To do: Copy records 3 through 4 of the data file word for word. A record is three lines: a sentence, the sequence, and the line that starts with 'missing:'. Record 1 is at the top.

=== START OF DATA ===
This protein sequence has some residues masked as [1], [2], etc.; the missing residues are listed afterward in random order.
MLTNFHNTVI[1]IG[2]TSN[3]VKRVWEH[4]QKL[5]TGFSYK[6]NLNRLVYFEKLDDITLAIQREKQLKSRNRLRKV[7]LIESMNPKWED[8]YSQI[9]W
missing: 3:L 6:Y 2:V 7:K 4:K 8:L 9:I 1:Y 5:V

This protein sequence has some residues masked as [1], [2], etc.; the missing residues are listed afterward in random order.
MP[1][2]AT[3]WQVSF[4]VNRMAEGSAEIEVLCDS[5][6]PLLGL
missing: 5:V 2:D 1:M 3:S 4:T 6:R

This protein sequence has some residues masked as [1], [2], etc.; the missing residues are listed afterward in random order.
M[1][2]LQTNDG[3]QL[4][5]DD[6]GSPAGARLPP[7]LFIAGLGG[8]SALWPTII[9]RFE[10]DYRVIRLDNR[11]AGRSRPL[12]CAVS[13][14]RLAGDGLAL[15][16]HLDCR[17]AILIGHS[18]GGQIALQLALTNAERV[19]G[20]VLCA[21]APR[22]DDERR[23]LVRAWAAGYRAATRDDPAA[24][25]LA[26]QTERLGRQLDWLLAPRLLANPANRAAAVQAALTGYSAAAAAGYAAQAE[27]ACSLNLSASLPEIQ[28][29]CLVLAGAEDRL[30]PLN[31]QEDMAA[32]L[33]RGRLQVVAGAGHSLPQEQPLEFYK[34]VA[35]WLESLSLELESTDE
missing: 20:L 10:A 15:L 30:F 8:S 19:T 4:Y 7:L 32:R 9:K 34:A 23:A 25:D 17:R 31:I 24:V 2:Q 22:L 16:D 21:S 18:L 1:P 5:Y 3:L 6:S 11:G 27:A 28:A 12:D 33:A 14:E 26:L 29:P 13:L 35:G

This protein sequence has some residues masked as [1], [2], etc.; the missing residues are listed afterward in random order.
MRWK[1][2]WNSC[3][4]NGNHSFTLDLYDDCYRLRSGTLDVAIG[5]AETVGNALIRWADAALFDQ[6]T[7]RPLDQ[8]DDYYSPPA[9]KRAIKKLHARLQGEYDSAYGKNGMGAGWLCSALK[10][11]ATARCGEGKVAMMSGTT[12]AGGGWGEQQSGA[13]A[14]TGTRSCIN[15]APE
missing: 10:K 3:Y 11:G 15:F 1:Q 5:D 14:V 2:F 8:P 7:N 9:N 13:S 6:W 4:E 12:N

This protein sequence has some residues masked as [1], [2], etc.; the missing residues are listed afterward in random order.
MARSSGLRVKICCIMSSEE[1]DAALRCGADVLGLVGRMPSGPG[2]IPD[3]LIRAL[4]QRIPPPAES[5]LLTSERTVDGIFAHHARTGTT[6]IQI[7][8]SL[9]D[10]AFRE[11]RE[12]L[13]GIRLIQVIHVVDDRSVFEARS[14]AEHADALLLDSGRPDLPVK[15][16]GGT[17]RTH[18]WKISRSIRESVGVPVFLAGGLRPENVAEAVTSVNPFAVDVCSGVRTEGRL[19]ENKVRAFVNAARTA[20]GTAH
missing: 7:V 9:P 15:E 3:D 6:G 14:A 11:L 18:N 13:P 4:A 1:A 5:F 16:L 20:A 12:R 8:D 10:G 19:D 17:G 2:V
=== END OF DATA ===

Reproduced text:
This protein sequence has some residues masked as [1], [2], etc.; the missing residues are listed afterward in random order.
M[1][2]LQTNDG[3]QL[4][5]DD[6]GSPAGARLPP[7]LFIAGLGG[8]SALWPTII[9]RFE[10]DYRVIRLDNR[11]AGRSRPL[12]CAVS[13][14]RLAGDGLAL[15][16]HLDCR[17]AILIGHS[18]GGQIALQLALTNAERV[19]G[20]VLCA[21]APR[22]DDERR[23]LVRAWAAGYRAATRDDPAA[24][25]LA[26]QTERLGRQLDWLLAPRLLANPANRAAAVQAALTGYSAAAAAGYAAQAE[27]ACSLNLSASLPEIQ[28][29]CLVLAGAEDRL[30]PLN[31]QEDMAA[32]L[33]RGRLQVVAGAGHSLPQEQPLEFYK[34]VA[35]WLESLSLELESTDE
missing: 20:L 10:A 15:L 30:F 8:S 19:T 4:Y 7:L 32:R 9:K 34:A 23:A 25:D 17:R 31:I 24:V 2:Q 22:L 16:D 21:S 18:L 1:P 5:Y 3:L 6:S 11:G 27:A 28:A 12:D 33:A 14:E 26:L 29:P 13:L 35:G

This protein sequence has some residues masked as [1], [2], etc.; the missing residues are listed afterward in random order.
MRWK[1][2]WNSC[3][4]NGNHSFTLDLYDDCYRLRSGTLDVAIG[5]AETVGNALIRWADAALFDQ[6]T[7]RPLDQ[8]DDYYSPPA[9]KRAIKKLHARLQGEYDSAYGKNGMGAGWLCSALK[10][11]ATARCGEGKVAMMSGTT[12]AGGGWGEQQSGA[13]A[14]TGTRSCIN[15]APE
missing: 10:K 3:Y 11:G 15:F 1:Q 5:D 14:V 2:F 8:P 7:N 9:N 13:S 6:W 4:E 12:N